(Dynamics of Cognitive Processes Group)
The main objective of the team Dynamics of Cognitive Processes (DCP) is to uncover the spatiotemporal dynamics underlying cognitive processes. These dynamics are studied using different brain imaging approaches (sEEG, MEG, EEG, TMS, fMRI) combined with sophisticated cognitive and psychophysical paradigms. Of great interest are the changes in the connectivity of the large-scale network when cognitively interacting with different types of contexts. These changes can be slow (such as in learning) or fast (such as in predicting) and their emergence can be linked to different types of behavioural dysfunctions that we study in epilepsy, degenerative diseases and hearing impairment. All of our work in DCP can be understood within this framework and comprises behavioural and imaging studies in normal participants and patients with brain dysfunction including children (dyslexia and hearing impairment), the development of cognitive models for understanding speech processing, anticipatory behaviour and memory decline, and applications to speech rehabilitation, mostly via music rhythmic training.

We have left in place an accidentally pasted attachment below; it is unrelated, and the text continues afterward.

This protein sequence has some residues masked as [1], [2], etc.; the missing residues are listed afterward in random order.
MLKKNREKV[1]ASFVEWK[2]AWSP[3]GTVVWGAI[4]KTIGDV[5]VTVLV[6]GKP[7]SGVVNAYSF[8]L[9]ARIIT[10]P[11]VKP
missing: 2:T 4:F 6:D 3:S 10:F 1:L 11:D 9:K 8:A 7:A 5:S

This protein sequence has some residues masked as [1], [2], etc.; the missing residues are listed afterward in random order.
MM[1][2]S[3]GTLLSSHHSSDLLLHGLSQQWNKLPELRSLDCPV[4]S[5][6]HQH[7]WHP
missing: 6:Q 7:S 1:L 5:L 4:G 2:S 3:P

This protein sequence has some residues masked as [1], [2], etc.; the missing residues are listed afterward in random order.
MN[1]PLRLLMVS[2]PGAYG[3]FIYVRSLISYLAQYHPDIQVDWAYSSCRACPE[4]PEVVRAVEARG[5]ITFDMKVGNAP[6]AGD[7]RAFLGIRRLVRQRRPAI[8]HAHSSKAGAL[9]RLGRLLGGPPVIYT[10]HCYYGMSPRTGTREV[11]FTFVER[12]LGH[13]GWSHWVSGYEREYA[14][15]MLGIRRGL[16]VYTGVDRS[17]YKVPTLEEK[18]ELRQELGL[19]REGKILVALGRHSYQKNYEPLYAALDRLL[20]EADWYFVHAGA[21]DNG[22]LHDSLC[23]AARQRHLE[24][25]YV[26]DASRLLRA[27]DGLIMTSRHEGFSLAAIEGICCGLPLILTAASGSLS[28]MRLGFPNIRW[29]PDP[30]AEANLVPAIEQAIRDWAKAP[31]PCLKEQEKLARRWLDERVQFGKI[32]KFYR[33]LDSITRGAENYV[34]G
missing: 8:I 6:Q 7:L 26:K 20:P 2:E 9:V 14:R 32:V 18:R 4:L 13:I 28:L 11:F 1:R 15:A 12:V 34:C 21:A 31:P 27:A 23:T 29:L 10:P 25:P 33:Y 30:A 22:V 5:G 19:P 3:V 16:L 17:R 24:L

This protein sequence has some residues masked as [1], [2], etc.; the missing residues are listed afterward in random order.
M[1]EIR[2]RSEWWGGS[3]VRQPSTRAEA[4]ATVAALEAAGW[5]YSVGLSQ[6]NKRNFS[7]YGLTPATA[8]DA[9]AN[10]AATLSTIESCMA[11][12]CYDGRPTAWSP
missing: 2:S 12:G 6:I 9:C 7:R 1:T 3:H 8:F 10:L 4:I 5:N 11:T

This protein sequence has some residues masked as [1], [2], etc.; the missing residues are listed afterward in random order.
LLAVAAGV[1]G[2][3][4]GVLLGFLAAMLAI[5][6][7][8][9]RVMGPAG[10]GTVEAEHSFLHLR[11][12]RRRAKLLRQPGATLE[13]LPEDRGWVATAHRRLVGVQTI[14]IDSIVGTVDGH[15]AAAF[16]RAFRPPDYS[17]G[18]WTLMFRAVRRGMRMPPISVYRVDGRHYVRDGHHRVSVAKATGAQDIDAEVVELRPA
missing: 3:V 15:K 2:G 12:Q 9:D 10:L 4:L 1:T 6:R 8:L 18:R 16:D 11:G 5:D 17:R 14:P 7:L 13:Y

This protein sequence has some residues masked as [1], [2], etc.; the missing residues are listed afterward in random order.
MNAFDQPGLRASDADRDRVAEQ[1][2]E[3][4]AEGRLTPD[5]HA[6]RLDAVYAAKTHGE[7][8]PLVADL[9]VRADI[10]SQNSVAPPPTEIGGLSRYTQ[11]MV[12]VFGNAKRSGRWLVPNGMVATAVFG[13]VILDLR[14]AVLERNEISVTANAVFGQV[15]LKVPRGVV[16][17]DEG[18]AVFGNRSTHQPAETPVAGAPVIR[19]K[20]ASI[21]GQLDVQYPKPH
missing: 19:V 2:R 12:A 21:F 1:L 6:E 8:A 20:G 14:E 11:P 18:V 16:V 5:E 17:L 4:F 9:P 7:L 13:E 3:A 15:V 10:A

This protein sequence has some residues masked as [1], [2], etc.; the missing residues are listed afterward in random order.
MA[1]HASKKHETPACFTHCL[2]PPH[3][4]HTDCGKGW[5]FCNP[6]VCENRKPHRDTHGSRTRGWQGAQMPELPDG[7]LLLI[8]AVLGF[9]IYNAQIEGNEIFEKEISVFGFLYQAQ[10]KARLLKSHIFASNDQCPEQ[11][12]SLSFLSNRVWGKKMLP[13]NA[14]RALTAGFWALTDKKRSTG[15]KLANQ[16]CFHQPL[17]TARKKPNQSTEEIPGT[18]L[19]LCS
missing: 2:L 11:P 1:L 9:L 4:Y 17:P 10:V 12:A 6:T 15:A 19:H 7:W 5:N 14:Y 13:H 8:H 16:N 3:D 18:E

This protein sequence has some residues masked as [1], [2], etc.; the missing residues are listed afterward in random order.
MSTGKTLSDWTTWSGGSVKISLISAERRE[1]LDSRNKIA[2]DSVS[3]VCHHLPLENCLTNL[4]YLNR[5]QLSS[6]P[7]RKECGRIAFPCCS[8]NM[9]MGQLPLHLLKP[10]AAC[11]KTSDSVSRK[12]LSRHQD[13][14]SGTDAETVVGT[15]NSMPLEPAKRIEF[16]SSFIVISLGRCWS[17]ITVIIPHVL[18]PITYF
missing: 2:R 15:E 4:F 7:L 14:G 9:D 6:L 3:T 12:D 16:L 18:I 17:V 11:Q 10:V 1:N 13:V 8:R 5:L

Effects of rhythmic entrainment on conversational skills in hearing impaired children (Dr. Schön)
Effects of rhythmic entrainment on hierarchical predictive coding in hearing impaired children (Dr. Schön)
Neurophysiological and informational mechanisms underlying speech processing (Dr. Morillon)
Neural mechanisms of temporal attention (Dr. Morillon)
Bridging speech and gesture in ictal aphasia (Pr. Trébuchon)
Ageing, hearing and cognitive impairment (Dr. Didic)
Memory functions and dysfunctions (Dr. Didic, Pr. Felician, Dr. Gour, Dr. Tramoni)
Body and action representations (Pr. Felician, Dr Bonnard)
Daniele Schön studied cello at the Conservatory of Padua (Italy) and then perfected his skills first with Teodora Campagnaro, a student of Antonio Janigro and then with Menahem Meir, a student of Alexandre Alexanian and Pablo Casals. He has played in several ensembles, baroque, classical and jazz with a preference for chamber music and string quartet in particular.
Before leaving Italy under the Berlusconian regime, he also studied neuropsychology at the University of Padua. He prepared and obtained a doctorate in neuroscience between Marseille, Trieste and Ljubljana.
In 2004, he became a CNRS researcher. He is currently working at the Institute of Systems Neurosciences in Marseille, where he is interested in the links between music, language and the brain with an opening to language pathologies. He believes that the symbiosis between science and technico-industrial innovation has now shifted into a pure and simple subservience relation.